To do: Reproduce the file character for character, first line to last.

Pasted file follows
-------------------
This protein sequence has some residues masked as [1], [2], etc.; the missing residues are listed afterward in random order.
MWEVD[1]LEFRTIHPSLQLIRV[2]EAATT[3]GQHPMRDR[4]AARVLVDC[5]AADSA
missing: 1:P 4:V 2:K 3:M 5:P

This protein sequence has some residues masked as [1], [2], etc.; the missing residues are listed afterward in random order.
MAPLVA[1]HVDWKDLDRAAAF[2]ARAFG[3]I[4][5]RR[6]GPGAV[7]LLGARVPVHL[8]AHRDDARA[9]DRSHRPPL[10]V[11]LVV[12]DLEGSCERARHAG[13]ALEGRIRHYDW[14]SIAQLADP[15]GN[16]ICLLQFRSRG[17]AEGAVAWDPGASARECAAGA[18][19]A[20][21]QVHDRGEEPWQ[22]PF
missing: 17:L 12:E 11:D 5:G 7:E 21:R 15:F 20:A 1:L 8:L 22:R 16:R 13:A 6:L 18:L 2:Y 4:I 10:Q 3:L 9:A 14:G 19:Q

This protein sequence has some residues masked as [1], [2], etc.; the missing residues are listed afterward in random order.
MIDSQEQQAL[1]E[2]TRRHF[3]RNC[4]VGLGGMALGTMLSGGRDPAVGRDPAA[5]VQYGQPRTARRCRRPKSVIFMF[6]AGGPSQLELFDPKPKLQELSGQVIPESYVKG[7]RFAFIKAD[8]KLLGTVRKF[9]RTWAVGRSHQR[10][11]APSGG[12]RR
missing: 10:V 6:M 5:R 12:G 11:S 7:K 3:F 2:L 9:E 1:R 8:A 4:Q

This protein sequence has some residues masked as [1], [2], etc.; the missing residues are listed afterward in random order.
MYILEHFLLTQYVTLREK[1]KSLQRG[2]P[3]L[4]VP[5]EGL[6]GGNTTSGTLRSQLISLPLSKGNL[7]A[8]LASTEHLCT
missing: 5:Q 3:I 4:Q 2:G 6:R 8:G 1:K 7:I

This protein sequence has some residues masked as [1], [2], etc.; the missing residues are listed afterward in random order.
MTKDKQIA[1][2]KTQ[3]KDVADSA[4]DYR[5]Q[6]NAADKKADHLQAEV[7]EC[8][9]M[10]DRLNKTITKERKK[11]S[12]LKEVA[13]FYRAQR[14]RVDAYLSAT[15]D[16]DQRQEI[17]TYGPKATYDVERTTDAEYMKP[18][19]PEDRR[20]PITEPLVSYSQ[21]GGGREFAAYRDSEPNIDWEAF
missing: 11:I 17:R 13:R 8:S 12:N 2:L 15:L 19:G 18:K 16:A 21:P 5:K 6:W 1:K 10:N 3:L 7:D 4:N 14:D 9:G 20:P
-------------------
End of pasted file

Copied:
This protein sequence has some residues masked as [1], [2], etc.; the missing residues are listed afterward in random order.
MWEVD[1]LEFRTIHPSLQLIRV[2]EAATT[3]GQHPMRDR[4]AARVLVDC[5]AADSA
missing: 1:P 4:V 2:K 3:M 5:P

This protein sequence has some residues masked as [1], [2], etc.; the missing residues are listed afterward in random order.
MAPLVA[1]HVDWKDLDRAAAF[2]ARAFG[3]I[4][5]RR[6]GPGAV[7]LLGARVPVHL[8]AHRDDARA[9]DRSHRPPL[10]V[11]LVV[12]DLEGSCERARHAG[13]ALEGRIRHYDW[14]SIAQLADP[15]GN[16]ICLLQFRSRG[17]AEGAVAWDPGASARECAAGA[18][19]A[20][21]QVHDRGEEPWQ[22]PF
missing: 17:L 12:E 11:D 5:G 7:E 21:R 15:F 20:A 1:L 8:L 22:R 16:R 13:A 6:L 18:L 2:Y 4:I 10:Q 3:L 9:A 14:G 19:Q

This protein sequence has some residues masked as [1], [2], etc.; the missing residues are listed afterward in random order.
MIDSQEQQAL[1]E[2]TRRHF[3]RNC[4]VGLGGMALGTMLSGGRDPAVGRDPAA[5]VQYGQPRTARRCRRPKSVIFMF[6]AGGPSQLELFDPKPKLQELSGQVIPESYVKG[7]RFAFIKAD[8]KLLGTVRKF[9]RTWAVGRSHQR[10][11]APSGG[12]RR
missing: 10:V 6:M 5:R 12:G 11:S 7:K 3:F 2:L 9:E 1:R 8:A 4:Q

This protein sequence has some residues masked as [1], [2], etc.; the missing residues are listed afterward in random order.
MYILEHFLLTQYVTLREK[1]KSLQRG[2]P[3]L[4]VP[5]EGL[6]GGNTTSGTLRSQLISLPLSKGNL[7]A[8]LASTEHLCT
missing: 5:Q 3:I 4:Q 2:G 6:R 8:G 1:K 7:I

This protein sequence has some residues masked as [1], [2], etc.; the missing residues are listed afterward in random order.
MTKDKQIA[1][2]KTQ[3]KDVADSA[4]DYR[5]Q[6]NAADKKADHLQAEV[7]EC[8][9]M[10]DRLNKTITKERKK[11]S[12]LKEVA[13]FYRAQR[14]RVDAYLSAT[15]D[16]DQRQEI[17]TYGPKATYDVERTTDAEYMKP[18][19]PEDRR[20]PITEPLVSYSQ[21]GGGREFAAYRDSEPNIDWEAF
missing: 11:I 17:R 13:R 8:S 12:N 2:L 15:L 19:G 18:K 16:A 21:P 5:K 6:W 1:K 10:N 3:L 7:D 4:N 14:D 9:G 20:P